GMP reconciliation is one bit of jargon trustees can’t afford to ignore

The end of contracting out means the clock is ticking for trustees, says Able Governance director Nick Boyes

One of the biggest challenge for a new trustee is getting to grips with the industry jargon and determining what is urgent and what is important.






Reconciliation of GMPs is a bit of jargon that falls into both of these categories, and there is a clock ticking. If you are a trustee – new or not so new – but don’t know if this applies to your scheme, you had better find out. This can apply to defined benefit schemes but also to money purchase schemes that were set up with a ‘GMP underpin’.

Just in case you are still scratching your head, hoping that someone else will have this covered, GMP refers to the guaranteed minimum pension that a scheme had to provide in order to contract out of the State Earnings-Related Pension Scheme (SERPS), which later changed into the State Second Pension (S2P). The reward for contracting out was a reduction in National Insurance contributions. When this was introduced in 1978 it was, apparently, possible to fund a modest contracted-out final salary scheme from the NI rebate alone. But that was before more generous preservation, indexation, realistic mortality assumptions and single-digit interest rates spoiled the fun.

I have been involved in hundreds of schemes where wind up has been prolonged for many years by this reconciliation process

Contracting out is being abolished from 6th April 2016, and HMRC is withdrawing the GMP reconciliation service that it offers to pension schemes. Aha! (I hear you say) – this doesn’t affect me as our scheme closed to accrual years ago! Don’t stop reading just yet though, as this can still affect a scheme that has been contracted out in the past and still has GMP liabilities:

  • · When a member reaches retirement age the administrator should receive from HMRC a note of the GMP that they think the scheme should provide, based on their record of NI contributions paid by the employer. If the records held by HMRC and the scheme don’t agree, there has to be a reconciliation process to ensure that the correct GMP is provided.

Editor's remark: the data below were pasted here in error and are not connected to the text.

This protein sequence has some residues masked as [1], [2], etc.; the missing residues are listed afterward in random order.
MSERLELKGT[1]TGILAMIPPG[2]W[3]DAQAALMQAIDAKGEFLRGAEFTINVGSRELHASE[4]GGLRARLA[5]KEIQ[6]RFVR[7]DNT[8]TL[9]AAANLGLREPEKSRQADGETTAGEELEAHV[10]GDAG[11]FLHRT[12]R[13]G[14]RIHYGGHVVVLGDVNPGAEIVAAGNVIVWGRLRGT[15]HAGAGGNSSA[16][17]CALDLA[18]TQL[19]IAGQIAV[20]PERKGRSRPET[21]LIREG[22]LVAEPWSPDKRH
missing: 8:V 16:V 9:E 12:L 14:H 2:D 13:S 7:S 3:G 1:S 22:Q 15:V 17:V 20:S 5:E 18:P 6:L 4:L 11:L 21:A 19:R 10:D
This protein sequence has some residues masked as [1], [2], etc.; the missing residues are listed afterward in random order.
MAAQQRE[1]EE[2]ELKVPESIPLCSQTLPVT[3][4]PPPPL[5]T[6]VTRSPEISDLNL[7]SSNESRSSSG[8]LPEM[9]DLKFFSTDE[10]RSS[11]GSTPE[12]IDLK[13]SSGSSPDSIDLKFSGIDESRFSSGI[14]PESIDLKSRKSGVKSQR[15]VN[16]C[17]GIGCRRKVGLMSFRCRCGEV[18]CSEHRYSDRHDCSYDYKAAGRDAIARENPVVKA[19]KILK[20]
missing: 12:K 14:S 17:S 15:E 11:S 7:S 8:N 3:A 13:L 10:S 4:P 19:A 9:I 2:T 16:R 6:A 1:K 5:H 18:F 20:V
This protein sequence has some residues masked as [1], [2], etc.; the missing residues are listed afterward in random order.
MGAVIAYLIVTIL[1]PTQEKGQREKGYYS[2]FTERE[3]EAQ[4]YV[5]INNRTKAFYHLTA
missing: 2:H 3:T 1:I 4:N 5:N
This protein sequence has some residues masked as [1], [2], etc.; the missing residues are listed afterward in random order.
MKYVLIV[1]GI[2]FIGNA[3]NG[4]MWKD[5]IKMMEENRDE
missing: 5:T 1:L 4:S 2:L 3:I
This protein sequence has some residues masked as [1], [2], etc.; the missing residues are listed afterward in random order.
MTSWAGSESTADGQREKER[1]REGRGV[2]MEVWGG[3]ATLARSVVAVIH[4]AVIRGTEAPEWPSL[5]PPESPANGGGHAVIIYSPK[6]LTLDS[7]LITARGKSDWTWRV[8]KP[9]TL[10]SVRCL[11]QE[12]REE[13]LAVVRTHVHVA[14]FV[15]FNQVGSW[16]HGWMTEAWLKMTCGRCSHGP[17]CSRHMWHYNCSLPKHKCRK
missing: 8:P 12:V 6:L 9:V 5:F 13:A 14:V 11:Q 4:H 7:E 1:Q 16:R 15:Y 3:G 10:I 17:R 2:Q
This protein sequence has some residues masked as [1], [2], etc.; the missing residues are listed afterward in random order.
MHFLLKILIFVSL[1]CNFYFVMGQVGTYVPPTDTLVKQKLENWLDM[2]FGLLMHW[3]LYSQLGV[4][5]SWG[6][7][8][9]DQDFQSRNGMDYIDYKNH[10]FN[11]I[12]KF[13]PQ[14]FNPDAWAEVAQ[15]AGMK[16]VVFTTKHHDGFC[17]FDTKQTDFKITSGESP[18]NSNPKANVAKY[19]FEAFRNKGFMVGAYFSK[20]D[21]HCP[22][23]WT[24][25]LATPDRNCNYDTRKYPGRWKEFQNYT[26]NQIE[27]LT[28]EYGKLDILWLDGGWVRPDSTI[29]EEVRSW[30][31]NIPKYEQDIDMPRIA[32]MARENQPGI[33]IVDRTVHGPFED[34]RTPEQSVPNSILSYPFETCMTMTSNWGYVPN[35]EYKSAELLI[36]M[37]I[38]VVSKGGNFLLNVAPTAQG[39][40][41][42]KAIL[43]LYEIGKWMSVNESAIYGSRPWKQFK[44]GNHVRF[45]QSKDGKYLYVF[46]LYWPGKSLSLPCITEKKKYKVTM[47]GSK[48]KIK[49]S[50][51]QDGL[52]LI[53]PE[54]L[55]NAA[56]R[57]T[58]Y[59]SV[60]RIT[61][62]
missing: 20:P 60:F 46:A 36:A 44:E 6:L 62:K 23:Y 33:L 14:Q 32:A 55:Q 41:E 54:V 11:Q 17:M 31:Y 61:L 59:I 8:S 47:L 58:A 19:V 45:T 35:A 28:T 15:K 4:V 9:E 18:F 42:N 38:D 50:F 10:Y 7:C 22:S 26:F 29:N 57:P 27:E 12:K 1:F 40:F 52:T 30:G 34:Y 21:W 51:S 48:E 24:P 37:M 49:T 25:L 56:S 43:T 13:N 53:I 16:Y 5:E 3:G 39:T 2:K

• · If a member transfers his/her pension to another scheme the scheme administrator will notify HMRC that the responsibility for providing the GMP has passed to the receiving scheme. If this is not done, or is not recorded properly at HMRC, they will contend that your scheme is still responsible for paying the GMP at retirement.
  • · When a scheme is wound up, the trustees will need clearance from HMRC that the GMPs have been agreed and secured. This reconciliation process can often flush out problems and differences between the records held by the administrator and those held by HMRC. Unless the scheme can provide evidence that the responsibility for paying the GMP has been fulfilled by transfer to another scheme or by buying out with an insurance company, the scheme will be unable to wind up and the scheme may be saddled with additional liabilities.

Over the last couple of decades I have been involved in hundreds of schemes where wind up has been prolonged for many years by this reconciliation process. Great improvements have been made by HMRC in recent years and it is no longer the stumbling block that it used to be. The significance of the 5th April deadline, however, is that the opportunity to challenge HMRC over the GMP records for your members will cease unless you have registered for their reconciliation service. If this tedious task has not been tackled, or registration for the service is missed, the scheme could be forced to fund liabilities that should be someone else’s responsibility.

It is quite likely that your administrators will have this in hand, but won’t you sleep a little more easily if you’ve asked the question and received documentary proof?

Nick Boyes is an independent trustee and director of Able Governance

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